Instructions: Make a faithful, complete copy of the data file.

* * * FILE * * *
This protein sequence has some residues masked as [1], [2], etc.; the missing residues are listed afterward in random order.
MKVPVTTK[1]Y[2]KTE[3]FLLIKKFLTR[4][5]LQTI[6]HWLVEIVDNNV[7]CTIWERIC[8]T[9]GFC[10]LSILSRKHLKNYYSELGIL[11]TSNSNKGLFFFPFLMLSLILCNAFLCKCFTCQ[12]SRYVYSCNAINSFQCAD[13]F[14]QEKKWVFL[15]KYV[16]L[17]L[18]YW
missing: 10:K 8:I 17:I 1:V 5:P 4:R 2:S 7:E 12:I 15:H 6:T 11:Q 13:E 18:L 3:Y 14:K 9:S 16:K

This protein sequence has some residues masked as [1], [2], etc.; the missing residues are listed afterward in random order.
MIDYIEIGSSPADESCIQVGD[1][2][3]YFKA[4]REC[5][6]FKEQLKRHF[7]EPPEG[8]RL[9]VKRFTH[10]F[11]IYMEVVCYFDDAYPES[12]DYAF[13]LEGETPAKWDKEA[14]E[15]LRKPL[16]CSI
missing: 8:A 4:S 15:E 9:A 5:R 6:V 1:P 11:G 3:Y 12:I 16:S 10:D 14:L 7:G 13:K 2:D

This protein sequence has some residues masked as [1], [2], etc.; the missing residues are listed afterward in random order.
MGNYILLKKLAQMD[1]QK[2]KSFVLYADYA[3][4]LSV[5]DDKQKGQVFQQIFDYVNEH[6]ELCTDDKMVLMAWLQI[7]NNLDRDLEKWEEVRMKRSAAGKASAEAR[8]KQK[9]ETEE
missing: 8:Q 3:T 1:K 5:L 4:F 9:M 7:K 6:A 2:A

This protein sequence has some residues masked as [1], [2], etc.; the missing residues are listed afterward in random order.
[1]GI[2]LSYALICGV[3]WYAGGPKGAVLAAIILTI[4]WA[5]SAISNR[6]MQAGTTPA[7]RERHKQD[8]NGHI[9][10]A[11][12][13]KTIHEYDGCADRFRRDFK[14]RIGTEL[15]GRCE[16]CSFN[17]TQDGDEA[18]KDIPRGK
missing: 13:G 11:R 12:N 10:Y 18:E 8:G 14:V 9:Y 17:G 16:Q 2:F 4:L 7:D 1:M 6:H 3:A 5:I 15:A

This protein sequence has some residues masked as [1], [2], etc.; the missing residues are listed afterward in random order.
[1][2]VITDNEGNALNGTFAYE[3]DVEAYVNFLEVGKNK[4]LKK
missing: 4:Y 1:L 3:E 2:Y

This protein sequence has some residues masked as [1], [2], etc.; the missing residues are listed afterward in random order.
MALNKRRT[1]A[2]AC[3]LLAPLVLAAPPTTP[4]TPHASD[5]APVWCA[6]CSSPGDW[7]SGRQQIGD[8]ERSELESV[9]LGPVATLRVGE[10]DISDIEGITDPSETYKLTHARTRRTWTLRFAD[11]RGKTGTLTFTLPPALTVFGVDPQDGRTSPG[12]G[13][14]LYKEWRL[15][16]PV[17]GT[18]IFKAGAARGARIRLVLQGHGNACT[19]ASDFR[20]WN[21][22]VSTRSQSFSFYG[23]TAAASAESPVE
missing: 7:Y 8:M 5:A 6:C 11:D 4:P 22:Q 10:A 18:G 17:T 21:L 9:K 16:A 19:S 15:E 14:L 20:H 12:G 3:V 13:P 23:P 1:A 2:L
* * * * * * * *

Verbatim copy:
This protein sequence has some residues masked as [1], [2], etc.; the missing residues are listed afterward in random order.
MKVPVTTK[1]Y[2]KTE[3]FLLIKKFLTR[4][5]LQTI[6]HWLVEIVDNNV[7]CTIWERIC[8]T[9]GFC[10]LSILSRKHLKNYYSELGIL[11]TSNSNKGLFFFPFLMLSLILCNAFLCKCFTCQ[12]SRYVYSCNAINSFQCAD[13]F[14]QEKKWVFL[15]KYV[16]L[17]L[18]YW
missing: 10:K 8:I 17:I 1:V 5:P 4:R 2:S 7:E 12:I 15:H 6:T 11:Q 13:E 18:L 3:Y 14:K 9:S 16:K

This protein sequence has some residues masked as [1], [2], etc.; the missing residues are listed afterward in random order.
MIDYIEIGSSPADESCIQVGD[1][2][3]YFKA[4]REC[5][6]FKEQLKRHF[7]EPPEG[8]RL[9]VKRFTH[10]F[11]IYMEVVCYFDDAYPES[12]DYAF[13]LEGETPAKWDKEA[14]E[15]LRKPL[16]CSI
missing: 8:A 4:S 15:E 9:A 5:R 6:V 1:P 11:G 3:Y 12:I 16:S 10:D 14:L 7:G 13:K 2:D

This protein sequence has some residues masked as [1], [2], etc.; the missing residues are listed afterward in random order.
MGNYILLKKLAQMD[1]QK[2]KSFVLYADYA[3][4]LSV[5]DDKQKGQVFQQIFDYVNEH[6]ELCTDDKMVLMAWLQI[7]NNLDRDLEKWEEVRMKRSAAGKASAEAR[8]KQK[9]ETEE
missing: 8:Q 3:T 1:K 5:L 4:F 9:M 7:K 6:A 2:A

This protein sequence has some residues masked as [1], [2], etc.; the missing residues are listed afterward in random order.
[1]GI[2]LSYALICGV[3]WYAGGPKGAVLAAIILTI[4]WA[5]SAISNR[6]MQAGTTPA[7]RERHKQD[8]NGHI[9][10]A[11][12][13]KTIHEYDGCADRFRRDFK[14]RIGTEL[15]GRCE[16]CSFN[17]TQDGDEA[18]KDIPRGK
missing: 13:G 11:R 12:N 10:Y 18:E 8:G 14:V 9:Y 17:G 16:Q 2:F 4:L 7:D 1:M 6:H 3:A 5:I 15:A

This protein sequence has some residues masked as [1], [2], etc.; the missing residues are listed afterward in random order.
[1][2]VITDNEGNALNGTFAYE[3]DVEAYVNFLEVGKNK[4]LKK
missing: 4:Y 1:L 3:E 2:Y

This protein sequence has some residues masked as [1], [2], etc.; the missing residues are listed afterward in random order.
MALNKRRT[1]A[2]AC[3]LLAPLVLAAPPTTP[4]TPHASD[5]APVWCA[6]CSSPGDW[7]SGRQQIGD[8]ERSELESV[9]LGPVATLRVGE[10]DISDIEGITDPSETYKLTHARTRRTWTLRFAD[11]RGKTGTLTFTLPPALTVFGVDPQDGRTSPG[12]G[13][14]LYKEWRL[15][16]PV[17]GT[18]IFKAGAARGARIRLVLQGHGNACT[19]ASDFR[20]WN[21][22]VSTRSQSFSFYG[23]TAAASAESPVE
missing: 7:Y 8:M 5:A 6:C 11:D 4:P 22:Q 10:A 18:G 17:T 21:L 9:K 16:A 19:S 15:E 14:L 20:H 12:G 3:V 13:P 23:P 1:A 2:L